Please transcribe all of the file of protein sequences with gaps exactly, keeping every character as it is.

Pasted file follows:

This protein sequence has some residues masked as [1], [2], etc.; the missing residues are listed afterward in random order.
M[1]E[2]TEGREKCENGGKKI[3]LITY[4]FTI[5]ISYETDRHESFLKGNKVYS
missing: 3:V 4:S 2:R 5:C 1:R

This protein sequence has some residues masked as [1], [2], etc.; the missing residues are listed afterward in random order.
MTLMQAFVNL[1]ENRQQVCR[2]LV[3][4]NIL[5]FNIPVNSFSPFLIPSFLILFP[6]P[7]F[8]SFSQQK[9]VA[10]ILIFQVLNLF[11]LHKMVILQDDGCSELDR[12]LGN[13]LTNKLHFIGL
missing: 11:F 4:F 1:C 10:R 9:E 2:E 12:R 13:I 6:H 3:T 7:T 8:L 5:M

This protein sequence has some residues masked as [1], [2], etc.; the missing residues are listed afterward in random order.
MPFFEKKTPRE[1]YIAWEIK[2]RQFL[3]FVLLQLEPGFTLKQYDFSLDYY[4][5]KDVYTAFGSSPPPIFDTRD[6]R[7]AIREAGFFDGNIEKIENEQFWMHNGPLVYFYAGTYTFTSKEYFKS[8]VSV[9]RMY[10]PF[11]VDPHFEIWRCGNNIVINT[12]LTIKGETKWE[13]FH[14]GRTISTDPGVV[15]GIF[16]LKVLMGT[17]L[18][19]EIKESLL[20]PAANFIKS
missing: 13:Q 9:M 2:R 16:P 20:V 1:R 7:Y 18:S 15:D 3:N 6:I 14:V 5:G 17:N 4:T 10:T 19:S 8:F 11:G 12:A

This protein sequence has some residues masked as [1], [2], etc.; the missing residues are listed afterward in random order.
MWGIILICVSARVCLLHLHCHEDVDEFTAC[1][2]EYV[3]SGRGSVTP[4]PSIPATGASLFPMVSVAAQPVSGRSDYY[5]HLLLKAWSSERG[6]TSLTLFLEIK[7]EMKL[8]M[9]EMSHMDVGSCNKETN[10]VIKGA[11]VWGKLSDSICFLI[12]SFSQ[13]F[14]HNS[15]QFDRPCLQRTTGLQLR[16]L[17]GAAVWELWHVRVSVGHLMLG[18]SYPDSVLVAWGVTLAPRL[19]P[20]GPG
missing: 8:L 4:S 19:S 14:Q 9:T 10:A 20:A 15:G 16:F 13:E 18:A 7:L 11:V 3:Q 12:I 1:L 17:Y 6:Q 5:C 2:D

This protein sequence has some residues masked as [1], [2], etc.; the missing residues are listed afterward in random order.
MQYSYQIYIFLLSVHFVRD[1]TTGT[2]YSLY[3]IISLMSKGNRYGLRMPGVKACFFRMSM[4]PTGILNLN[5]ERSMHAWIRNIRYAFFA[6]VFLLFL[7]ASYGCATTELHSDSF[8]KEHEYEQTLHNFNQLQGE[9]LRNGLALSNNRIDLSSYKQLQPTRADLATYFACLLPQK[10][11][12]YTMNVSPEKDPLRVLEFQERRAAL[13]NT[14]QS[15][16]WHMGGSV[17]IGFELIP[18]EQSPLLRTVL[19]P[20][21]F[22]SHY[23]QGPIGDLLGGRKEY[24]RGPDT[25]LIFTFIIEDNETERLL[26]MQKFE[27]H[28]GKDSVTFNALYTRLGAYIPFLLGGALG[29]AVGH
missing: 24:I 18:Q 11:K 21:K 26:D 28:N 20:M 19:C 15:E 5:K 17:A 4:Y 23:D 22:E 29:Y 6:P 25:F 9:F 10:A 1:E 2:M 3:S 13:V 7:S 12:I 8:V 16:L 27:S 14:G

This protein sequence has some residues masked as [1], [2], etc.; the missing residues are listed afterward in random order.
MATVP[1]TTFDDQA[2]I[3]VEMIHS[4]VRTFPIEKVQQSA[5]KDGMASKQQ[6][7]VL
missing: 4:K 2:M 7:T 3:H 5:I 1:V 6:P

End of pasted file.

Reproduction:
This protein sequence has some residues masked as [1], [2], etc.; the missing residues are listed afterward in random order.
M[1]E[2]TEGREKCENGGKKI[3]LITY[4]FTI[5]ISYETDRHESFLKGNKVYS
missing: 3:V 4:S 2:R 5:C 1:R

This protein sequence has some residues masked as [1], [2], etc.; the missing residues are listed afterward in random order.
MTLMQAFVNL[1]ENRQQVCR[2]LV[3][4]NIL[5]FNIPVNSFSPFLIPSFLILFP[6]P[7]F[8]SFSQQK[9]VA[10]ILIFQVLNLF[11]LHKMVILQDDGCSELDR[12]LGN[13]LTNKLHFIGL
missing: 11:F 4:F 1:C 10:R 9:E 2:E 12:R 13:I 6:H 3:T 7:T 8:L 5:M

This protein sequence has some residues masked as [1], [2], etc.; the missing residues are listed afterward in random order.
MPFFEKKTPRE[1]YIAWEIK[2]RQFL[3]FVLLQLEPGFTLKQYDFSLDYY[4][5]KDVYTAFGSSPPPIFDTRD[6]R[7]AIREAGFFDGNIEKIENEQFWMHNGPLVYFYAGTYTFTSKEYFKS[8]VSV[9]RMY[10]PF[11]VDPHFEIWRCGNNIVINT[12]LTIKGETKWE[13]FH[14]GRTISTDPGVV[15]GIF[16]LKVLMGT[17]L[18][19]EIKESLL[20]PAANFIKS
missing: 13:Q 9:M 2:R 16:P 20:V 1:R 7:Y 18:S 15:D 3:N 6:I 14:V 5:G 17:N 4:T 10:T 19:S 8:F 11:G 12:A

This protein sequence has some residues masked as [1], [2], etc.; the missing residues are listed afterward in random order.
MWGIILICVSARVCLLHLHCHEDVDEFTAC[1][2]EYV[3]SGRGSVTP[4]PSIPATGASLFPMVSVAAQPVSGRSDYY[5]HLLLKAWSSERG[6]TSLTLFLEIK[7]EMKL[8]M[9]EMSHMDVGSCNKETN[10]VIKGA[11]VWGKLSDSICFLI[12]SFSQ[13]F[14]HNS[15]QFDRPCLQRTTGLQLR[16]L[17]GAAVWELWHVRVSVGHLMLG[18]SYPDSVLVAWGVTLAPRL[19]P[20]GPG
missing: 8:L 4:S 19:S 14:Q 9:T 10:A 20:A 15:G 16:F 13:E 18:A 7:L 11:V 3:Q 12:I 1:L 17:Y 6:Q 5:C 2:D

This protein sequence has some residues masked as [1], [2], etc.; the missing residues are listed afterward in random order.
MQYSYQIYIFLLSVHFVRD[1]TTGT[2]YSLY[3]IISLMSKGNRYGLRMPGVKACFFRMSM[4]PTGILNLN[5]ERSMHAWIRNIRYAFFA[6]VFLLFL[7]ASYGCATTELHSDSF[8]KEHEYEQTLHNFNQLQGE[9]LRNGLALSNNRIDLSSYKQLQPTRADLATYFACLLPQK[10][11][12]YTMNVSPEKDPLRVLEFQERRAAL[13]NT[14]QS[15][16]WHMGGSV[17]IGFELIP[18]EQSPLLRTVL[19]P[20][21]F[22]SHY[23]QGPIGDLLGGRKEY[24]RGPDT[25]LIFTFIIEDNETERLL[26]MQKFE[27]H[28]GKDSVTFNALYTRLGAYIPFLLGGALG[29]AVGH
missing: 24:I 18:Q 11:K 21:K 26:D 28:N 20:M 19:C 15:E 5:K 17:A 4:Y 23:D 22:E 29:Y 6:P 25:F 9:F 10:A 1:E 2:M 3:S 13:V 7:S 12:I 8:V 16:L 27:S 14:G

This protein sequence has some residues masked as [1], [2], etc.; the missing residues are listed afterward in random order.
MATVP[1]TTFDDQA[2]I[3]VEMIHS[4]VRTFPIEKVQQSA[5]KDGMASKQQ[6][7]VL
missing: 4:K 2:M 7:T 3:H 5:I 1:V 6:P